WESTLAND, Netherlands: A dramatic market decline between the last week in March and the end of April this year, in which the coronavirus pandemic was at its worst in Europe, was followed by a relatively speedy recovery with demand and price setting for Dutch grown potted orchids doing better than expected, especially for potted Phalaenopsis.
Usually, the price of potted orchids drops right after the last week in May when French Mother’s Day has happened, but this year, interest kept going. And market reports from the Dutch orchid industry predicted a prolonged market after week 23.
This week, however, demand for potted Phalaenopsis has begun to fall back slightly with day trading declining. The most significant cause appears to be the hot weather in Eastern Europe. Now, the Dutch orchid business is bracing itself for the sales stagnation to happen in its three life line markets: Germany, the UK and France as the summer heat rises in all three countries.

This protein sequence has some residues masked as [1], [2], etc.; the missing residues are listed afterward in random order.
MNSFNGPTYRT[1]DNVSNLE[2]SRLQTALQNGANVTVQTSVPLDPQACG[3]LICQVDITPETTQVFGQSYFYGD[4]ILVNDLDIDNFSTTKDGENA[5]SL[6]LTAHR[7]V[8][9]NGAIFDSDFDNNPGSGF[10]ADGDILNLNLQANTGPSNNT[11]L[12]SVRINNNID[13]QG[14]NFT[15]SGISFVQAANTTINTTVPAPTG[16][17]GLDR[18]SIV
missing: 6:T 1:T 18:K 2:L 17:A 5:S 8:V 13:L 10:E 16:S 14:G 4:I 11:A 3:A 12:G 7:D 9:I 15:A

For Dutch horticultural companies to be eligible for financial compensation, they must be able to demonstrate that they have suffered more than 30 per cent loss of turnover and gross profit in the period 12 March to 11 June.
With the rules so firmly in place, juxtaposed with the recent positive developments in potted orchid sales, it seems many Dutch orchid companies will be ineligible for aid. This dilemma is because the price has recovered well in recent weeks and turnover will remain below that of a 30 per cent loss.